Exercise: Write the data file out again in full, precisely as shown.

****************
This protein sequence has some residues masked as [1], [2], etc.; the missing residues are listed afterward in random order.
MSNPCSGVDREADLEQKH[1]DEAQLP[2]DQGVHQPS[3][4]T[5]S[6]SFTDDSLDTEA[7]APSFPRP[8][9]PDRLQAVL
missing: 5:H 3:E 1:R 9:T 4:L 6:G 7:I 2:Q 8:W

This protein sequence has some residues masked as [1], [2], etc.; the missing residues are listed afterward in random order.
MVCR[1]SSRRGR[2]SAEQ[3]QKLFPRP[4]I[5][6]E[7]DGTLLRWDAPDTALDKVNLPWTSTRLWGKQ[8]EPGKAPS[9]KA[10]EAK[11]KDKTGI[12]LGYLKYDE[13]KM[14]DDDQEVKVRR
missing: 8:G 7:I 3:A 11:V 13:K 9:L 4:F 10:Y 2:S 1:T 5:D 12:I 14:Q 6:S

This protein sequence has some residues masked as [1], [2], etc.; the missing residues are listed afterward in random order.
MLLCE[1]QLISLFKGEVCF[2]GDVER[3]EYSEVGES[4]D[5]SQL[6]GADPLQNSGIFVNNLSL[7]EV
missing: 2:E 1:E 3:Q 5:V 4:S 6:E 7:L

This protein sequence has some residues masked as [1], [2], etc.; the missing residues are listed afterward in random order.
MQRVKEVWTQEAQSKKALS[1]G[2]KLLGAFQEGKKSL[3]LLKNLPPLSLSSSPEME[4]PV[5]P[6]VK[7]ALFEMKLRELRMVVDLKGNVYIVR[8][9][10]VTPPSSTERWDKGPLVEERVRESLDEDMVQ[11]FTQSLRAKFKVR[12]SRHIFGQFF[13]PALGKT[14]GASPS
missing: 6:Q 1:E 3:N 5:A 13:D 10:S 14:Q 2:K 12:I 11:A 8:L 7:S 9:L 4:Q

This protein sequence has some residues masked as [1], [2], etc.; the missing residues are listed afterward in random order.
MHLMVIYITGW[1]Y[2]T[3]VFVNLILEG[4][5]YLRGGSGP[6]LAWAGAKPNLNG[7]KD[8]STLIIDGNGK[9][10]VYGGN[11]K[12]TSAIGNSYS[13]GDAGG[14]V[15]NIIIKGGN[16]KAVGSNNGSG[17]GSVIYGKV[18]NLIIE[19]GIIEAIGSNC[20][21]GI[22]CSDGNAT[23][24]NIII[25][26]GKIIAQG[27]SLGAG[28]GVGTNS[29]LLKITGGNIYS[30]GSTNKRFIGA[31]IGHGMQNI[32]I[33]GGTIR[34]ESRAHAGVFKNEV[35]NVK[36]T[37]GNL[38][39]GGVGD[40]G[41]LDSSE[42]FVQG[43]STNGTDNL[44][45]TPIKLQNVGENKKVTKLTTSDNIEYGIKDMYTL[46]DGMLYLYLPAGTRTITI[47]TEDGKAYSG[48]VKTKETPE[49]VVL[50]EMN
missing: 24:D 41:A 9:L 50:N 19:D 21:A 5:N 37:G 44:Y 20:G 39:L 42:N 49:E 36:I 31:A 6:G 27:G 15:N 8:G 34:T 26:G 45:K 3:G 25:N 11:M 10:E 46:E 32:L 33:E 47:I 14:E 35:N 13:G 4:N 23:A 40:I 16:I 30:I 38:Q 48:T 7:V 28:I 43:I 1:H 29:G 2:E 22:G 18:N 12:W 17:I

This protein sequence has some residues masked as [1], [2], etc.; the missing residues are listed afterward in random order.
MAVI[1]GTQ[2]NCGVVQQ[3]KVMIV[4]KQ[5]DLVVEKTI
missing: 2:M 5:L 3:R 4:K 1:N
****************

This protein sequence has some residues masked as [1], [2], etc.; the missing residues are listed afterward in random order.
MSNPCSGVDREADLEQKH[1]DEAQLP[2]DQGVHQPS[3][4]T[5]S[6]SFTDDSLDTEA[7]APSFPRP[8][9]PDRLQAVL
missing: 5:H 3:E 1:R 9:T 4:L 6:G 7:I 2:Q 8:W

This protein sequence has some residues masked as [1], [2], etc.; the missing residues are listed afterward in random order.
MVCR[1]SSRRGR[2]SAEQ[3]QKLFPRP[4]I[5][6]E[7]DGTLLRWDAPDTALDKVNLPWTSTRLWGKQ[8]EPGKAPS[9]KA[10]EAK[11]KDKTGI[12]LGYLKYDE[13]KM[14]DDDQEVKVRR
missing: 8:G 7:I 3:A 11:V 13:K 9:L 4:F 10:Y 2:S 1:T 5:D 12:I 14:Q 6:S

This protein sequence has some residues masked as [1], [2], etc.; the missing residues are listed afterward in random order.
MLLCE[1]QLISLFKGEVCF[2]GDVER[3]EYSEVGES[4]D[5]SQL[6]GADPLQNSGIFVNNLSL[7]EV
missing: 2:E 1:E 3:Q 5:V 4:S 6:E 7:L

This protein sequence has some residues masked as [1], [2], etc.; the missing residues are listed afterward in random order.
MQRVKEVWTQEAQSKKALS[1]G[2]KLLGAFQEGKKSL[3]LLKNLPPLSLSSSPEME[4]PV[5]P[6]VK[7]ALFEMKLRELRMVVDLKGNVYIVR[8][9][10]VTPPSSTERWDKGPLVEERVRESLDEDMVQ[11]FTQSLRAKFKVR[12]SRHIFGQFF[13]PALGKT[14]GASPS
missing: 6:Q 1:E 3:N 5:A 13:D 10:S 14:Q 2:K 12:I 11:A 8:L 7:S 9:L 4:Q

This protein sequence has some residues masked as [1], [2], etc.; the missing residues are listed afterward in random order.
MHLMVIYITGW[1]Y[2]T[3]VFVNLILEG[4][5]YLRGGSGP[6]LAWAGAKPNLNG[7]KD[8]STLIIDGNGK[9][10]VYGGN[11]K[12]TSAIGNSYS[13]GDAGG[14]V[15]NIIIKGGN[16]KAVGSNNGSG[17]GSVIYGKV[18]NLIIE[19]GIIEAIGSNC[20][21]GI[22]CSDGNAT[23][24]NIII[25][26]GKIIAQG[27]SLGAG[28]GVGTNS[29]LLKITGGNIYS[30]GSTNKRFIGA[31]IGHGMQNI[32]I[33]GGTIR[34]ESRAHAGVFKNEV[35]NVK[36]T[37]GNL[38][39]GGVGD[40]G[41]LDSSE[42]FVQG[43]STNGTDNL[44][45]TPIKLQNVGENKKVTKLTTSDNIEYGIKDMYTL[46]DGMLYLYLPAGTRTITI[47]TEDGKAYSG[48]VKTKETPE[49]VVL[50]EMN
missing: 24:D 41:A 9:L 50:N 19:D 21:A 5:N 37:G 44:Y 20:G 39:L 42:N 49:E 36:I 31:A 6:G 27:G 15:N 8:G 34:T 26:G 45:K 3:G 25:N 11:M 10:E 46:E 32:L 33:E 47:I 14:E 35:N 13:G 4:N 23:A 40:I 16:I 30:I 38:Q 48:T 7:V 28:I 43:I 1:H 29:G 2:E 22:G 18:N 12:W 17:I

This protein sequence has some residues masked as [1], [2], etc.; the missing residues are listed afterward in random order.
MAVI[1]GTQ[2]NCGVVQQ[3]KVMIV[4]KQ[5]DLVVEKTI
missing: 2:M 5:L 3:R 4:K 1:N